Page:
Dan Scardino by Michael O'Keefe

BOMB 42 Winter 1993
042 Winter 1993
Dan Scardino 01

Elizabeth McGovern and Michael O’Keefe in Me & Veronica. Courtesy True Pictures.

Me & Veronica, Don Scardino’s directoral feature film debut played the Venice Film Festival to standing 0’s all around. Before the press conference Don and I got giddy with the possibility of me answering each question put to Don: he’d whisper in my ear and I would say in my best bad Italian accent, “Don Scardino, he says the film, she speaks for herself.” This is one of Don’s fascinating contradictions. At moments of import, he will find something hysterically inappropriate and begin riffing on it. He’s 44, looks 25 and behaves alternately with the wisdom of a sage and the irrepressibility of a teenager behind the wheel of his first car. Besides his career as a film and television director/producer, he has just taken over as Artistic Director of Playwrights Horizons, making the Protestant work ethic pale as an ideal and seeming more like the name of a band he could play in during his yearly 15 minute vacation. We have recently completed two projects together, the film and the national tour of A Few Good Men. It’s clear that after 20 years in the business, Don has arrived in a very big way, and I can’t think of anyone I’d rather see it happen to except me, of course. Don says, “The interview, she speaks for herself.”

Michael O’Keefe Did you ever in your wildest of dreams expect that we’d be here at the Venice Film Festival with this film?

Don Scardino I had this flash yesterday, you on one side, Elizabeth across from me, the beach behind us … For the first time in my life, reviews are out and I can’t read them. (laughter) It’s liberating!

MO At the time you were editing the film you took over as the director of Playwrights Horizons. How do you balance running a non-profit theater with being a film director?

DS I don’t know. (laughter) The Playwrights Horizons job is everyday. If we’re running a play, there are performances on the weekend. If it’s in previews, I’ll stop in to see those performances because we’re still working on the piece … When I first got to Playwrights, I worked ‘til 9:30, 10 o’clock every night trying to get the day’s stuff cleared away. Finally, someone in the office said, “Forget it. None of us can finish our work every day. You just have to sort of let it go.” But on the weekends I have to take home the work I couldn’t get to during the week. It’s just short of an impossible task. Not only is there the day to day running of the theater but all the funders want to meet me. Now that Andre Bishop has gone to Lincoln Center, they want to know who they’re giving their money to; they want to hear what my vision is. I told them, 20/20. (laughter) It’s really been a rough period in some sense. But on the other hand, I’m doing my thing to the utmost, I guess life’s like that: feast or famine. It’s presented this incredible opportunity to me.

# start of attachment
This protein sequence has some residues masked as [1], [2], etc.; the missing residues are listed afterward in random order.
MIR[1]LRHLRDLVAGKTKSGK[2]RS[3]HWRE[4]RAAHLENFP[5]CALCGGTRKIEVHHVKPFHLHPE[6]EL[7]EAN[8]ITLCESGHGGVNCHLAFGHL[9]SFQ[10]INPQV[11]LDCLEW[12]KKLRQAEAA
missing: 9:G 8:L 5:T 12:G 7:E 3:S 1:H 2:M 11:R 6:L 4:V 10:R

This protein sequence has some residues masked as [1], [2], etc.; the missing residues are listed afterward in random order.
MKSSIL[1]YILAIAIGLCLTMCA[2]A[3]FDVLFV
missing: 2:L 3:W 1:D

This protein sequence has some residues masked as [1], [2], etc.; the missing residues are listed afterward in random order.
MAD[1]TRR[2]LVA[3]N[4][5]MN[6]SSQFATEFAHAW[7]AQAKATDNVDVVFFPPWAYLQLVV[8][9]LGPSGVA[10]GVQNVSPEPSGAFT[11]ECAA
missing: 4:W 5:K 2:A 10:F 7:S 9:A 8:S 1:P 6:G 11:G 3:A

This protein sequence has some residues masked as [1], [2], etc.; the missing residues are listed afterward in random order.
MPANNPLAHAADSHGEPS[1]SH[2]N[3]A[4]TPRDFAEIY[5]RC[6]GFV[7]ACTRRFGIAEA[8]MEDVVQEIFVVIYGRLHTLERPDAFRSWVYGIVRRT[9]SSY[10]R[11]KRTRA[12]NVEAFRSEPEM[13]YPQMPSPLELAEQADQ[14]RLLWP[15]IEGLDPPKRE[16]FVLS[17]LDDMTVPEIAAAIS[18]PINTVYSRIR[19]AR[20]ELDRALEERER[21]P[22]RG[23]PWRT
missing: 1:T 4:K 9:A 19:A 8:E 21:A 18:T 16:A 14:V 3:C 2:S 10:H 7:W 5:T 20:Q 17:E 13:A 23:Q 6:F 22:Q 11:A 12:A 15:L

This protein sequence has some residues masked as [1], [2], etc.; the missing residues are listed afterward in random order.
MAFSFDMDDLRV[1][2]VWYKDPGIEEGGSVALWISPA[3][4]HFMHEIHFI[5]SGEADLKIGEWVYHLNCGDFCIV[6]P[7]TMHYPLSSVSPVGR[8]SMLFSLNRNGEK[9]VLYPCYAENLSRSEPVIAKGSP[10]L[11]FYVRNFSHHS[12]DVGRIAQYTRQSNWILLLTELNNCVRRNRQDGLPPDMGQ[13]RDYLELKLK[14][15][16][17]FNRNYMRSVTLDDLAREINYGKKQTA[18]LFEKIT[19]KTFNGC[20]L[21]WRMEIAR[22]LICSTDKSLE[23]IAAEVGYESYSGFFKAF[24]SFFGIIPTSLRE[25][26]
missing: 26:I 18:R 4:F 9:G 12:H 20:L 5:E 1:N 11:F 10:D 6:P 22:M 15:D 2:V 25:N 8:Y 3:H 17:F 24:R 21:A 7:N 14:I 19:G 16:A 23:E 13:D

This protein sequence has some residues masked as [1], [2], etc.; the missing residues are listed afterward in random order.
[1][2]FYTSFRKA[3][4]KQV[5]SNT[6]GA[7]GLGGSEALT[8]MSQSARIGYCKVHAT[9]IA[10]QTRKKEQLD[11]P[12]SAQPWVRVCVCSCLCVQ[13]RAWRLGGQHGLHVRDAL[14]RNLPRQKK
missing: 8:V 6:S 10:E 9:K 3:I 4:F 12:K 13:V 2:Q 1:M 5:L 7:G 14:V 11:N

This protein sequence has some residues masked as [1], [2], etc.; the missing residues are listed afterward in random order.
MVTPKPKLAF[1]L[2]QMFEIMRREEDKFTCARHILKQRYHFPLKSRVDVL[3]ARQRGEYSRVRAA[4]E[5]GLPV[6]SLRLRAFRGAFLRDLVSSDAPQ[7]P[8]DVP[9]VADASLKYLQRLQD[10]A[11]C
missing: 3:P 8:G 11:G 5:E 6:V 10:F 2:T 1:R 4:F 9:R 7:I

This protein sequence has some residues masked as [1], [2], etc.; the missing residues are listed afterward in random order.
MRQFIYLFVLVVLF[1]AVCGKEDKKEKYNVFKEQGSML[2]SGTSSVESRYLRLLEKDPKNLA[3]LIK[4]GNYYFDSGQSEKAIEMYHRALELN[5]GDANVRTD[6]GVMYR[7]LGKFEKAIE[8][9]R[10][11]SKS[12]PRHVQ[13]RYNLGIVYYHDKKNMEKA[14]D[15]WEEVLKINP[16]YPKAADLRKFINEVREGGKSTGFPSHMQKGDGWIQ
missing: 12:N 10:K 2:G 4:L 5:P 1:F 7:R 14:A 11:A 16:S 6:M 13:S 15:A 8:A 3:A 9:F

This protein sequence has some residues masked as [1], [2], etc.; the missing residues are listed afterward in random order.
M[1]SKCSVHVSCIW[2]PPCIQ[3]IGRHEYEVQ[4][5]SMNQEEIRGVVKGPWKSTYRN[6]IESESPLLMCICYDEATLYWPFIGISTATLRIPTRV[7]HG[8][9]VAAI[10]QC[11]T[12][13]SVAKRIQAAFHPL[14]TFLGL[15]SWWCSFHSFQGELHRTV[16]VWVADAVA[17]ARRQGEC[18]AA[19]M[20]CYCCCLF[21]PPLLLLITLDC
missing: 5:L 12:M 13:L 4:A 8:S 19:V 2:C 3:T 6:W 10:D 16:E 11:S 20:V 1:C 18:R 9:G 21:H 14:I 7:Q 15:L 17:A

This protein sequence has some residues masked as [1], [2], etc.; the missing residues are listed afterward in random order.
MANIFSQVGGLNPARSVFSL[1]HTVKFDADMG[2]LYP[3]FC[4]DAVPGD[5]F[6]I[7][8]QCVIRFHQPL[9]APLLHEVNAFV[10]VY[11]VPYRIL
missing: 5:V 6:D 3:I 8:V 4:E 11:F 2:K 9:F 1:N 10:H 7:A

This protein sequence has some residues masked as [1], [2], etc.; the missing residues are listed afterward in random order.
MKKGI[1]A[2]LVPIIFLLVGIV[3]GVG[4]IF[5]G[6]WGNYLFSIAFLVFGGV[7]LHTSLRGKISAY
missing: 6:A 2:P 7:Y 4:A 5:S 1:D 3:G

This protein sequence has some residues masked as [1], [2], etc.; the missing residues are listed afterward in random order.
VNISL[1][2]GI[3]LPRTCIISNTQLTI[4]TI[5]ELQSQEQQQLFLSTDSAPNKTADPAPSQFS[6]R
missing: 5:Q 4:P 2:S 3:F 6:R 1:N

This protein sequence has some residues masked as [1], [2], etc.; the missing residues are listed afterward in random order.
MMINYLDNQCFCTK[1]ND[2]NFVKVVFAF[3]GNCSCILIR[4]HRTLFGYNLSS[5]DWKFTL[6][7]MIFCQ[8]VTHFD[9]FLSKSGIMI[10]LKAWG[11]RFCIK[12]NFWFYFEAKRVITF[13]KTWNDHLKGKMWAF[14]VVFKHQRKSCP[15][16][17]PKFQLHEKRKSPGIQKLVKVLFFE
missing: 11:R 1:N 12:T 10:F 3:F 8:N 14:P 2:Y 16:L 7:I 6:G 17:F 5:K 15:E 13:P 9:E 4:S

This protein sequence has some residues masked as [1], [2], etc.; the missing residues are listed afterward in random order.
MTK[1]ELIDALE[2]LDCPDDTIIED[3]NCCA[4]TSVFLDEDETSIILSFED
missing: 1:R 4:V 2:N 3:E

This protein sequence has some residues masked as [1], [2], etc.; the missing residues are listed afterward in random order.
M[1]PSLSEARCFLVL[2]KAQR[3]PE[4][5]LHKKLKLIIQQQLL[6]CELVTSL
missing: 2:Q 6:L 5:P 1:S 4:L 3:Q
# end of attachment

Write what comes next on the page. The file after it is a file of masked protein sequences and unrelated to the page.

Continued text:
MO Are you more of a producer there than you are a director?

DS So far, but in three weeks time I go into rehearsal—my first play directing and producing.

MO Who are some of the playwrights?

DS On the Bum by Neal Bell, won an Obie Award this year for sustained excellence in the theater.

MO That doesn’t have anything to do with sexual prowess, does it?

DS (laughter) I won that award. (laughter) For sustained sexual proclivity. I don’t know about prowess, but … It’s a play about a theater artist in the midst of the depression. It’s parallel to today: art and funding and how the tail is wagging the dog.

The second play is The Heliotrope Bouquet by Scott Joplin and Louis Chauvin, by Eric Overmyer. It’s about black musical artists just after the turn of the century—Joplin’s life, in particular, which was about loss. Here was this incredible genius who took rag time music and created a classical form out of it orchestrally. But his white publisher wouldn’t handle it because he wanted him to be a colored man at the piano, a piano parlor guy. So Joplin wrote this incredible music which was not recognized during his lifetime.

The third play, by Peter Parnell, is called An Imaginary Life. It’s about a writer who may or may not have a fatal illness and tries to write his way out of his dilemma. The play is constructed in such a way that you never quite know whether you’re viewing his life or his written version of his life. And every time you think you have a handle on his life he pulls the rug out from under, and you realize this is his construct. This is the play within the play. Actually, it’s a play within a play within a play within a play. Ultimately, it’s about embracing one’s life through one’s art.

MO What’s it like, trying to get actors to come into Playwrights and do work? Can you get actors, do you feel satisfied with their level of quality? Many actors are spending more time in LA: buying houses, accruing mortgages, and putting themselves in a position where to make 200 bucks a week on 42nd street ain’t part of the picture any more.

DS That’s true. In fact, frequently, actors whom we thought up until this moment were New York actors have sublet their apartments in New York and are in LA. Can we fly them in for a reading; can we put them up if they come in to do a production? This is a non-profit theater, we’re not budgeted for that. So it’s a real problem. It’s tough right now.

MO That’s got to be frustrating. What’s going on with the film program at Playwrights? I know that’s a new venue you’re bringing in.